797 F2d 738 Minor v. United States
797 F.2d 738
Ralph H. and Jackie C. MINOR, residents of the State of
UNITED STATES of America, Defendant-Appellee.
United States Court of Appeals,
Argued and Submitted May 7, 1985.
Decided Aug. 13, 1986.
Robert G. Moch, Michael D. Kuntz, Roberts & Shefelman, Seattle, Wash., for plaintiffs-appellants.
Michael J. Roach, Dept. of Justice, Washington, D.C., for defendant-appellee.
Appeal from the United States District Court for the Western District of Washington.
Before GOODWIN, SCHROEDER and BEEZER, Circuit Judges.
This appeal challenges the refusal of the district court to tax attorneys' fees against the United States under the Equal Access to Justice Act (28 U.S.C. Sec. 2412(d)) on the ground that the position of the United States was substantially justified in this test case involving an important and doubtful issue of tax law. The opinion on the merits is reported at 772 F.2d 1472 (9th Cir.1985).
The EAJA was intended to facilitate the efforts of private parties to vindicate their rights when confronted with arbitrary actions by representatives of the government, without at the same time discouraging the type of vigorous advocacy on the part of government counsel which Congress felt was essential to the enforcement of federal law. Accordingly, Congress established a standard of substantial justification for determining whether the government should be held liable for its opponents attorneys' fees when it loses a case. As the House Committee Report on the EAJA makes clear, this standard is "essentially one of reasonableness. Where the Government can show that its case had a reasonable basis both in law and fact, no award will be made." H.R.Rep. No. 96-1418, 96th Cong., 2d Sess. at 10 (  5 U.S.Code Cong. & Ad.News 4953, 4984, 4989).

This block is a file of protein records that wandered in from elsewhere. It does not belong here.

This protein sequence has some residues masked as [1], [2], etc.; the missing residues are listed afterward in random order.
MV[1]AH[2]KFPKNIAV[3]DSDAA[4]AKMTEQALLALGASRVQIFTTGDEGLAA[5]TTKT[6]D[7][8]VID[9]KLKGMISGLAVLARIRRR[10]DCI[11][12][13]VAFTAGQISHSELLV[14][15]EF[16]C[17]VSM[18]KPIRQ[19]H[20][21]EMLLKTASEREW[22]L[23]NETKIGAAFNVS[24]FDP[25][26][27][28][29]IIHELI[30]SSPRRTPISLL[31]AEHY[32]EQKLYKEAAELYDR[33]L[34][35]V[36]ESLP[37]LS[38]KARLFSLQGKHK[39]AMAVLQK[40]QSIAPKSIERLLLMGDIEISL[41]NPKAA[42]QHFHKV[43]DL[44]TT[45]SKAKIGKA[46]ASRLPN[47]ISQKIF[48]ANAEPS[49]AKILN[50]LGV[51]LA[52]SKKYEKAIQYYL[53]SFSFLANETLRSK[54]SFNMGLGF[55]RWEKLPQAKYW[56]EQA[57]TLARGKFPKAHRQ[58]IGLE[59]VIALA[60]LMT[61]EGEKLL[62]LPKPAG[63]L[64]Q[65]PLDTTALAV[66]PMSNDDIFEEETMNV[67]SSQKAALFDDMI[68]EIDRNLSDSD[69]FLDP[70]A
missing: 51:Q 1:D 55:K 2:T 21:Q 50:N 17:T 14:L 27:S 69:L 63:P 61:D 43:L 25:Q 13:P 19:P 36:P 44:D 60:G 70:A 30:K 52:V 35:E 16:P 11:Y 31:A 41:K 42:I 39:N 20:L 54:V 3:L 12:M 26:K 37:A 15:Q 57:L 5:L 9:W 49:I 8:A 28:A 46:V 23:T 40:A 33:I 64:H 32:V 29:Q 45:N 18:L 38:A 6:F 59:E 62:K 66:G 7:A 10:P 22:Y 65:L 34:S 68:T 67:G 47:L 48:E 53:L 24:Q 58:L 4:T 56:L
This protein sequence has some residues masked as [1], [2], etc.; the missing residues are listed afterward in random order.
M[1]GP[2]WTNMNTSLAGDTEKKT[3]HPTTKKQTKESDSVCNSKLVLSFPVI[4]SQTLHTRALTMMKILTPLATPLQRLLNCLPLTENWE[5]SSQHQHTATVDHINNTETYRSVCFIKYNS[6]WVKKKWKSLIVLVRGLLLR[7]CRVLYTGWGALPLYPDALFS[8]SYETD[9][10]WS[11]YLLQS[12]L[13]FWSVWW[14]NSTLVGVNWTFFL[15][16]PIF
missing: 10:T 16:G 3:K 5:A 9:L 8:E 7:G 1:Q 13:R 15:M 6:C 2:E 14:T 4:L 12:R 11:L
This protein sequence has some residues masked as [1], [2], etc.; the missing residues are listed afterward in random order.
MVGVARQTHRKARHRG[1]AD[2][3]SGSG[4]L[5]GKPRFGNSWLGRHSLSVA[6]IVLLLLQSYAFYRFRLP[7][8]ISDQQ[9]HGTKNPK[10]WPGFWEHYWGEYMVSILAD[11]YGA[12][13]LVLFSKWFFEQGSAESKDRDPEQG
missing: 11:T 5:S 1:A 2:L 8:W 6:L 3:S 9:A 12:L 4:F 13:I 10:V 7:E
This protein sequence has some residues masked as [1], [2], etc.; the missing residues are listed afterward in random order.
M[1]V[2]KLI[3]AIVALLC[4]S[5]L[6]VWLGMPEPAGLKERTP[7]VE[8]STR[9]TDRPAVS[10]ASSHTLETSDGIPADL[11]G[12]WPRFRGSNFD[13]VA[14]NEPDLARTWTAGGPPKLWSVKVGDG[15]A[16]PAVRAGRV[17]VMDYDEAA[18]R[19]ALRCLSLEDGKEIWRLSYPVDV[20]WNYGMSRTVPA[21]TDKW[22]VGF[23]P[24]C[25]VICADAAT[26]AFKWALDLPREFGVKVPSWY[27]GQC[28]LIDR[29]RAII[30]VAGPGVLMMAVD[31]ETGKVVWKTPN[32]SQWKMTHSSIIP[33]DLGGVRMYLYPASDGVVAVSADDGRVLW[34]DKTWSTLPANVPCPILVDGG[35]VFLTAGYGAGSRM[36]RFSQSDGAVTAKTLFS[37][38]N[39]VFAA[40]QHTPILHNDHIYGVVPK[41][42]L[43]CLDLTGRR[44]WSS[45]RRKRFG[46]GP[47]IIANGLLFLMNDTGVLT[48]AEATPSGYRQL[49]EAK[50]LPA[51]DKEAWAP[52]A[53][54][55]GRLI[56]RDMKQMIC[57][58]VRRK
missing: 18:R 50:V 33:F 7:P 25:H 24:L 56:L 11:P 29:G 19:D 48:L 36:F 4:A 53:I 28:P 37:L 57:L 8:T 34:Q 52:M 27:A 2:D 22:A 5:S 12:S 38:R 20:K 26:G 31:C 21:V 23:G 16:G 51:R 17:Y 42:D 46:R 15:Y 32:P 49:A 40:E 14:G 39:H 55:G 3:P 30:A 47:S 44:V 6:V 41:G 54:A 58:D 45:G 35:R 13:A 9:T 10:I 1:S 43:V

The district court in this case found that the position of the United States was substantially justified. In particular the court found that the issues presented by the government were not "subject to resolution by clear, controlling precedent," and that this was a test case whose outcome would resolve a large number of similar disputes then pending administratively. This determination is reviewable only for abuse of discretion. See e.g., Rawlings v. Heckler, 725 F.2d 1192, 1194 (9th Cir.1984). Manifestly, the district court did not abuse its discretion in finding that the government was substantially justified in seeking judicial resolution of the important, and doubtful, question of tax law presented in this case.
We affirm the district court order. Each party is to pay its own costs in this court.